Why we should IMMEDIATELY stop retaining third graders
In a study of first, third, and sixth graders, researchers gave students a list of 20 life events. The researchers asked students to rate the events according to stress level. Researchers found students, across grade levels, rated the experiences in this order: losing a parent, going blind, and being retained in school (Anderson, Jimerson, and Whipple 2005; Andrew, 2014). Sixth grade students rated grade retention as the most stressful life event, rating retention more stressful than losing a parent or going blind. (Anderson, Jimerson, and Whipple 2005).
In terms of academic achievement, several studies outlined the negative impact grade retention had on students’ reading and mathematics achievement. Researchers also found early retention increased dropout rates, and decreased participation in postsecondary education (Fine & Davis, 2003; Hong & Raudenbush, 2006; Hong & Yu 2007; Jimerson, Anderson & Whipple, 2002; Ou & Reynolds, 2010; Roderick, 1994; and Xia and Kirby, 2009).
Despite the research, in 2003-2004, educational leaders in Florida retained 23,348 third graders (Florida Department of Education, 2016) a few years after mandatory retention was signed into law by former Governor Jeb Bush with the A+ Plan. Under the A+ Plan, students were required to earn a level two or higher on the Grade 3 Reading FCAT test to be promoted to 4th grade. After the A+ Plan was signed into law, educational leaders in 16 states, plus the District of Columbia, mandated third grade retention for students who did not meet grade-level expectations in state reading tests (Workman, 2014). In Florida, high stakes and consequences have been the pillars of school legislation since the 1990s.
Educational leaders, however, have expressed concern that a snap shot of a student's reading score on one day at the end of third grade is not an accurate measure of the student's ability. To retain those students, based solely on the reading score is problematic because important questions hadn't been answered: Does the retention mandate in the A+ plan work? Do the retained students achieve better because they were retained?"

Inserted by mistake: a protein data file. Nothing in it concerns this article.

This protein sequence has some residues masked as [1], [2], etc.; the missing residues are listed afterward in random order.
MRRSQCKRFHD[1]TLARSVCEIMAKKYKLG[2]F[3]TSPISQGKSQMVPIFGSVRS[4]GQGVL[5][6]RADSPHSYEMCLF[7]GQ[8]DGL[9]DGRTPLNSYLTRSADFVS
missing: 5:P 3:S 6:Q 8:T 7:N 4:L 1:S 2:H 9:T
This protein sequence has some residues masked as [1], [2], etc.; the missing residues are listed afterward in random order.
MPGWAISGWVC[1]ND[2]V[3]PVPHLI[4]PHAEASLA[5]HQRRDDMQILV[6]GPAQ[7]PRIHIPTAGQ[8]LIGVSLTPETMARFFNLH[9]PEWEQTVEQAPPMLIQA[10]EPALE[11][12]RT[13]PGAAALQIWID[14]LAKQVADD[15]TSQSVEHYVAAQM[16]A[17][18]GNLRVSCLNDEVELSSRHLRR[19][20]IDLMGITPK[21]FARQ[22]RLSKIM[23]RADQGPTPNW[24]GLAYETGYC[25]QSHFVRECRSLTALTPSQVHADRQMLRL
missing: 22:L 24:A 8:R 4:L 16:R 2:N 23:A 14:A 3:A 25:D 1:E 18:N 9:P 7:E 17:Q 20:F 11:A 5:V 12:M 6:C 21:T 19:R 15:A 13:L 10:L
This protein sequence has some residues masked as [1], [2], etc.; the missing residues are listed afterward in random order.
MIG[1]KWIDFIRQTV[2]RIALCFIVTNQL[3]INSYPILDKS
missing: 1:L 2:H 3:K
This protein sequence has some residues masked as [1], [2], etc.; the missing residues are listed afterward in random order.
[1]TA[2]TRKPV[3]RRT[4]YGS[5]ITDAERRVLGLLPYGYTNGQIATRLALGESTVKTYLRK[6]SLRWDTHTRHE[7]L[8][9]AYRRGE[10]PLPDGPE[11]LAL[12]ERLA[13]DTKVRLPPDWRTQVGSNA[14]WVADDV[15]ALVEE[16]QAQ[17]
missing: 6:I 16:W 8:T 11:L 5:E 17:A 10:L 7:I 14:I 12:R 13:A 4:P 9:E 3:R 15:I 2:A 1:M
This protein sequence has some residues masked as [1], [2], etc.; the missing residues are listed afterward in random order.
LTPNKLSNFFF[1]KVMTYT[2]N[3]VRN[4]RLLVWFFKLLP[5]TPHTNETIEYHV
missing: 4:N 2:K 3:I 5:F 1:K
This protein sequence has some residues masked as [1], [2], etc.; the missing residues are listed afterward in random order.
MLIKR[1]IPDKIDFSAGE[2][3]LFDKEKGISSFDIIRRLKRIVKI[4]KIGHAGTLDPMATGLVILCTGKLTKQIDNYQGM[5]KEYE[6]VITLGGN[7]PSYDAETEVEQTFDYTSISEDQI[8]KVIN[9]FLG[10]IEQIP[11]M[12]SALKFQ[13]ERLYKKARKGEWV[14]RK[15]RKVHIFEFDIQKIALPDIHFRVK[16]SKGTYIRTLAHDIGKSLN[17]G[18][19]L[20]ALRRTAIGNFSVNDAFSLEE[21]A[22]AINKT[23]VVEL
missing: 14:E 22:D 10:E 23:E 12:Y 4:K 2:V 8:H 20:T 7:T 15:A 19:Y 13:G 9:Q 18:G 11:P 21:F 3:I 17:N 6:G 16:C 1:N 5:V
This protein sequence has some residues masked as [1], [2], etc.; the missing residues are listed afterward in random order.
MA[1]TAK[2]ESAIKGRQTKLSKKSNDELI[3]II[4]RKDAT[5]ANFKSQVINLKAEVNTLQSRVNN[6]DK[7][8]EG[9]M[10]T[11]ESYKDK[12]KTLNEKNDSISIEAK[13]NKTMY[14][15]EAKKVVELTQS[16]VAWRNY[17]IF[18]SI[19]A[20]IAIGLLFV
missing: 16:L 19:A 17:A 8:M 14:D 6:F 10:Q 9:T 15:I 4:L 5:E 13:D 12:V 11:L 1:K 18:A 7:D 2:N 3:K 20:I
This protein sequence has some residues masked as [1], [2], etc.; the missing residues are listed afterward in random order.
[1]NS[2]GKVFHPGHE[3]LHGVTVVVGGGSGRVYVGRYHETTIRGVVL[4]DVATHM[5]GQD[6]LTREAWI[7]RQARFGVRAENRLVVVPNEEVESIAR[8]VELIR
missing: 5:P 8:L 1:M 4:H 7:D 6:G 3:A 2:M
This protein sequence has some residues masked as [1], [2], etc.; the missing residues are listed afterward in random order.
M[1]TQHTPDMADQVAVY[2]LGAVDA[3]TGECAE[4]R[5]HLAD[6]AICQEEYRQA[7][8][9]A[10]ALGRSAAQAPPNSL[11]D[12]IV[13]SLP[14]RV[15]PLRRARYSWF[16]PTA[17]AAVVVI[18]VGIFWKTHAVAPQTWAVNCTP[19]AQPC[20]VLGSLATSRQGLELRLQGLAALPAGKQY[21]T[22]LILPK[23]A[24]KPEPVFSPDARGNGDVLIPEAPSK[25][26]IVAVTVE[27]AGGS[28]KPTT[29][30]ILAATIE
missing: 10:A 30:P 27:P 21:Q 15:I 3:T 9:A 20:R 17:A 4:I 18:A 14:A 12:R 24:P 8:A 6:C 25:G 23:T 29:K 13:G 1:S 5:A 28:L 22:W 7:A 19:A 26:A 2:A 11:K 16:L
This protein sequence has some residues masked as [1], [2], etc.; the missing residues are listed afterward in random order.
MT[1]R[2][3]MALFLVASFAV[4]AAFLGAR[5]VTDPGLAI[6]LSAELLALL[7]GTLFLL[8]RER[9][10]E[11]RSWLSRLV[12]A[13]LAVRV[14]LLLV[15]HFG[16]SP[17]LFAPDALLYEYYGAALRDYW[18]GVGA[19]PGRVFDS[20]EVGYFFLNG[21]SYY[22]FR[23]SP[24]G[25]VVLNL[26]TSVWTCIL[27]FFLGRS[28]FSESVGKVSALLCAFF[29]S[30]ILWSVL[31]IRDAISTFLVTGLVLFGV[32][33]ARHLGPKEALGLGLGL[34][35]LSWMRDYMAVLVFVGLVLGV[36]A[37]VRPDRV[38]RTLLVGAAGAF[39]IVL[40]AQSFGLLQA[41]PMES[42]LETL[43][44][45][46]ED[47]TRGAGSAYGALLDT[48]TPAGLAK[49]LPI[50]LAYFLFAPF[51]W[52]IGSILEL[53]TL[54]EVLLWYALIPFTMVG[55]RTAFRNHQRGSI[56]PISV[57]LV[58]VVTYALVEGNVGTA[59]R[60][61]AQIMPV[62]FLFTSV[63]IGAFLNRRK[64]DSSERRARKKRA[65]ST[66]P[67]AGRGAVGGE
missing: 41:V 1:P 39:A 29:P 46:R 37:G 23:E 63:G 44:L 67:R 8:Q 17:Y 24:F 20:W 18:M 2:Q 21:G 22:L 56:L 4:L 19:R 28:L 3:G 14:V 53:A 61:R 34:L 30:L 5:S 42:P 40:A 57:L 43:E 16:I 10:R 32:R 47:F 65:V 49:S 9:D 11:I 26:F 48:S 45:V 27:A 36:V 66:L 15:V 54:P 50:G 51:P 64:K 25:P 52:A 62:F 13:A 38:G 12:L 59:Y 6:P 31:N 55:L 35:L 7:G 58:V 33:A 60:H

In a recent study, Jasper, Carter, Triscari and Valesky (2016) evaluated longitudinal data to determine if the A+ plan was effective in helping students achieve on the Grade 10 Reading FCAT and acquire a standard high school diploma. In the study, researchers tracked a cohort of retained third grade students from a large southwest Florida school district. Reading assessment data was evaluated for the Grade 3 Reading FCAT. Then researchers evaluated those same students' scores on the Grade 10 Reading FCAT. The scores were then compared. Researchers Also compared that same data for a similarly non-retained group (the control group), who scored at a level 1 but who were not retained. Graduation status and diploma acquisition for both groups was also compared. This is what researchers found:
- 93% of the retained group in the study remained below a level 3 on the Grade 10 Reading FCAT. In addition, 67% remained at a level one on the Grade 10 Reading FCAT.
- 41% of the retained students did not graduate with a standard high school diploma.
- The non-retained group were 14.7% more likely to graduate with a standard diploma than the retained group.
- Between 2003-2013, it cost Florida tax payers approximately $587 million FTE funding for the retained students.
- Approximately 6% of white students were retained while 20% of nonwhite students were retained. Of the students retained in 2003-2004, 69.8% were on free or reduced price lunch.
- There was a statistically significant difference between retained students and nonretained students regarding Grade 10 Reading FCAT mean scale scores (.000). There was also a statistically significant difference between ethnicity and Grade 10 Reading FCAT scores (.003).
You can see from the graph below, 7 years after retention, 94% of the retained group remained below proficiency.
Cost: $587 Million
Result: 93% remained below proficiency on the Grade 10 Reading FCAT.
If you would like to read the executive summary or the full study, click the titles below: